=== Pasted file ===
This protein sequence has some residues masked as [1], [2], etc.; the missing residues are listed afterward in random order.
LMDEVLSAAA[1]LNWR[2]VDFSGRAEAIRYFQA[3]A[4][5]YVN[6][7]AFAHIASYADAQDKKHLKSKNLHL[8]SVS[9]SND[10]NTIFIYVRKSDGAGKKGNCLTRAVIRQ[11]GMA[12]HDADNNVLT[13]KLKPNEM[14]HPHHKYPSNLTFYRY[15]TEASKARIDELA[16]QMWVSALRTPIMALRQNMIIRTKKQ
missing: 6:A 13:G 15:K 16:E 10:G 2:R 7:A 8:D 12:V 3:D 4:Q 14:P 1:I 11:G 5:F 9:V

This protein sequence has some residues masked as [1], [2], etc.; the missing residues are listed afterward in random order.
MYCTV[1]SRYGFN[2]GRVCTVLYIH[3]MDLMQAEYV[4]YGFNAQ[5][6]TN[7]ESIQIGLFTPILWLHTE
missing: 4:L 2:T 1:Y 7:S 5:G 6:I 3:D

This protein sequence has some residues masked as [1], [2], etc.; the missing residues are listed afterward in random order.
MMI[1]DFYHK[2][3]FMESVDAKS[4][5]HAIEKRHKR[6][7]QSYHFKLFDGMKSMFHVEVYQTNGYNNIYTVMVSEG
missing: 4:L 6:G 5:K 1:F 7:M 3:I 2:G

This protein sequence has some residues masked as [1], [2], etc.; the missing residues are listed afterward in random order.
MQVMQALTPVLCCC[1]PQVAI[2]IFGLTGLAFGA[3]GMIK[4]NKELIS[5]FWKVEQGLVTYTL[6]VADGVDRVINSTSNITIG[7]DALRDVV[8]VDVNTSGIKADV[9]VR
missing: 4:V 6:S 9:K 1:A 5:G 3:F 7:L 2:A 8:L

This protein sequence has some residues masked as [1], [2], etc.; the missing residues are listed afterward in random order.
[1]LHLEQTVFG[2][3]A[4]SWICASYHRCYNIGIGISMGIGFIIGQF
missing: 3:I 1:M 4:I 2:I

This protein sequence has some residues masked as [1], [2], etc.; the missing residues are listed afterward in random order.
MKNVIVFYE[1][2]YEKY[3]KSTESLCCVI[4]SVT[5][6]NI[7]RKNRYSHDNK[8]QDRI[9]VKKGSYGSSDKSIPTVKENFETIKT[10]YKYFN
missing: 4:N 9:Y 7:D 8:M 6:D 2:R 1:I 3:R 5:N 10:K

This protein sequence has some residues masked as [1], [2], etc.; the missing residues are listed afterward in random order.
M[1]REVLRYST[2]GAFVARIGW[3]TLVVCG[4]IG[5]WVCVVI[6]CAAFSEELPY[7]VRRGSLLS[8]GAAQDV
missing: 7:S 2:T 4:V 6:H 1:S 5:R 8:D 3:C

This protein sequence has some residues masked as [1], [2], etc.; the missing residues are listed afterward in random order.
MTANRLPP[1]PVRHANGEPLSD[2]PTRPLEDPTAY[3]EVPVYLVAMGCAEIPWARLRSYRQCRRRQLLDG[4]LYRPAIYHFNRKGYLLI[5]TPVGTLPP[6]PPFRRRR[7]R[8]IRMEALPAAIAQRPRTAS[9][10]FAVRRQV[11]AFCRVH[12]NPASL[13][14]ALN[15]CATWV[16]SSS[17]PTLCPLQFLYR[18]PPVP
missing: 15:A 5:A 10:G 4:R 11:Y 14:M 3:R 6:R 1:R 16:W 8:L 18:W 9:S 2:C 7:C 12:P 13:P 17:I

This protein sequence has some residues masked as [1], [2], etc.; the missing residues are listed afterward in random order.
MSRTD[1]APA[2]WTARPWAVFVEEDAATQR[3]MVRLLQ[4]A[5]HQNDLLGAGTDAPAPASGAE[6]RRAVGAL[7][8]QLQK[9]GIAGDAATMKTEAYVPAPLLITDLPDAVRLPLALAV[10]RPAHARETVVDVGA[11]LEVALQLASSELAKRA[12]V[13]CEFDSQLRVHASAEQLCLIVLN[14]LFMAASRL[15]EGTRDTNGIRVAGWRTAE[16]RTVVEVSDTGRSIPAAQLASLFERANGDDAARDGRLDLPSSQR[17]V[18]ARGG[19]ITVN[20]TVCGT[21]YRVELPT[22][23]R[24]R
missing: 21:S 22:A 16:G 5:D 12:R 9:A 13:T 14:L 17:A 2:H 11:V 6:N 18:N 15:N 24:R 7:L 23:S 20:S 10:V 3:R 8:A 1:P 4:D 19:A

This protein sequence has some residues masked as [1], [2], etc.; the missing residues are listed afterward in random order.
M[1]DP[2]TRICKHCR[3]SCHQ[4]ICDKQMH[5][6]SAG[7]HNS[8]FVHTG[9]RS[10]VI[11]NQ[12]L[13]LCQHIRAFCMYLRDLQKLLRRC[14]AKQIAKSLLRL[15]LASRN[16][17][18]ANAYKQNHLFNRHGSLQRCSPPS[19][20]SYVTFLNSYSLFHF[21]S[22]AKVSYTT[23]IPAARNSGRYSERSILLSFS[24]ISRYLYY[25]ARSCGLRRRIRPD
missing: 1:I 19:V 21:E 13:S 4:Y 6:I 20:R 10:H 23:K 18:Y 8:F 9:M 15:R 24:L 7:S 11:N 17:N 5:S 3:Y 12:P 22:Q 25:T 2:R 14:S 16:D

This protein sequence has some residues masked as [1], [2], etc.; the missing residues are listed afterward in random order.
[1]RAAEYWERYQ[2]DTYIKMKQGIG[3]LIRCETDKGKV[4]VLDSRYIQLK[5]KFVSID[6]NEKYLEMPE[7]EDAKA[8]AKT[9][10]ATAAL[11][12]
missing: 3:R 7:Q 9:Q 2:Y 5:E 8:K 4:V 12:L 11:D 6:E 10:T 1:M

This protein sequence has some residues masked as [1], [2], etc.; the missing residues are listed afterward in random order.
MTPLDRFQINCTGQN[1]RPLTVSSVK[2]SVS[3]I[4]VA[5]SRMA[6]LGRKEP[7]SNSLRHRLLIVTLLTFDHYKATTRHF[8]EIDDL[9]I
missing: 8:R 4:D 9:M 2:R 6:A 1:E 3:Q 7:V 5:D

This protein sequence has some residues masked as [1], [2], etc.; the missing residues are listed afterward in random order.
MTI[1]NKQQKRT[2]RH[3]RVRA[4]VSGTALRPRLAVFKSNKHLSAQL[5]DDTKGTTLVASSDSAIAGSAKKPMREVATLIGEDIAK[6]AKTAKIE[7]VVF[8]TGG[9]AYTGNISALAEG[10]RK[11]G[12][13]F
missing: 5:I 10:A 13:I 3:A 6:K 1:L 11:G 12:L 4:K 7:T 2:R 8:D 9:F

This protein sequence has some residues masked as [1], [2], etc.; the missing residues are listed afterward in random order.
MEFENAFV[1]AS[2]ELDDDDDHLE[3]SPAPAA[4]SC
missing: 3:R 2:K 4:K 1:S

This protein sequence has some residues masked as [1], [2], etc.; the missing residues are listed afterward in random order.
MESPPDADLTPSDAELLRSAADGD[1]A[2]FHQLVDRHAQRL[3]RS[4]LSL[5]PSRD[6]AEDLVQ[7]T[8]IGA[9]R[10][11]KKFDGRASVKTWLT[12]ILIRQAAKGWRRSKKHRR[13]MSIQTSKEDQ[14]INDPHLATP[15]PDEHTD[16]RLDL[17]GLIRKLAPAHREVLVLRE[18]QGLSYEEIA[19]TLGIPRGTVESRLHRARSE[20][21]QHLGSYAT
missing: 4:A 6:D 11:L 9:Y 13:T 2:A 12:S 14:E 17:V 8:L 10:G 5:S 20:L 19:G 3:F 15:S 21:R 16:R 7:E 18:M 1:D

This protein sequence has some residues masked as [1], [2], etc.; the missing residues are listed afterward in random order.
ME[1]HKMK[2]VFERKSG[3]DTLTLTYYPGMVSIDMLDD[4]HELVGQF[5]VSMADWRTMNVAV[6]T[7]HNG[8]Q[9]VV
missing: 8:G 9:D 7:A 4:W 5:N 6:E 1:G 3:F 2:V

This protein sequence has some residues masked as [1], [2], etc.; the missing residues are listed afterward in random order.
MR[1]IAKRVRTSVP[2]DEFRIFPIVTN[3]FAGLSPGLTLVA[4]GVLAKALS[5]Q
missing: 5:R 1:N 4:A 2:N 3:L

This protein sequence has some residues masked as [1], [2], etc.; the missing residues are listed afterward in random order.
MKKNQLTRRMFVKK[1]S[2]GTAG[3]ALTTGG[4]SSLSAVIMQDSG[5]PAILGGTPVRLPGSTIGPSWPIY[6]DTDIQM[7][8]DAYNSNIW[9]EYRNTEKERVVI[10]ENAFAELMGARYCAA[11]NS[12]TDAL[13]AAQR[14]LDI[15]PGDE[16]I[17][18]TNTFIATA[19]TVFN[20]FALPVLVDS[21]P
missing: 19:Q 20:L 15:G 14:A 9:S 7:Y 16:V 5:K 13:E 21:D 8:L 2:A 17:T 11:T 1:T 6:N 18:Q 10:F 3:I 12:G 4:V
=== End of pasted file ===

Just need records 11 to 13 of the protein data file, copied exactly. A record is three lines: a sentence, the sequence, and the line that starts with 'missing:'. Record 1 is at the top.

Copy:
This protein sequence has some residues masked as [1], [2], etc.; the missing residues are listed afterward in random order.
[1]RAAEYWERYQ[2]DTYIKMKQGIG[3]LIRCETDKGKV[4]VLDSRYIQLK[5]KFVSID[6]NEKYLEMPE[7]EDAKA[8]AKT[9][10]ATAAL[11][12]
missing: 3:R 7:Q 9:Q 2:Y 5:E 8:K 4:V 12:L 11:D 6:E 10:T 1:M

This protein sequence has some residues masked as [1], [2], etc.; the missing residues are listed afterward in random order.
MTPLDRFQINCTGQN[1]RPLTVSSVK[2]SVS[3]I[4]VA[5]SRMA[6]LGRKEP[7]SNSLRHRLLIVTLLTFDHYKATTRHF[8]EIDDL[9]I
missing: 8:R 4:D 9:M 2:R 6:A 1:E 3:Q 7:V 5:D

This protein sequence has some residues masked as [1], [2], etc.; the missing residues are listed afterward in random order.
MTI[1]NKQQKRT[2]RH[3]RVRA[4]VSGTALRPRLAVFKSNKHLSAQL[5]DDTKGTTLVASSDSAIAGSAKKPMREVATLIGEDIAK[6]AKTAKIE[7]VVF[8]TGG[9]AYTGNISALAEG[10]RK[11]G[12][13]F
missing: 5:I 10:A 13:I 3:A 6:K 1:L 11:G 12:L 4:K 7:T 2:R 8:D 9:F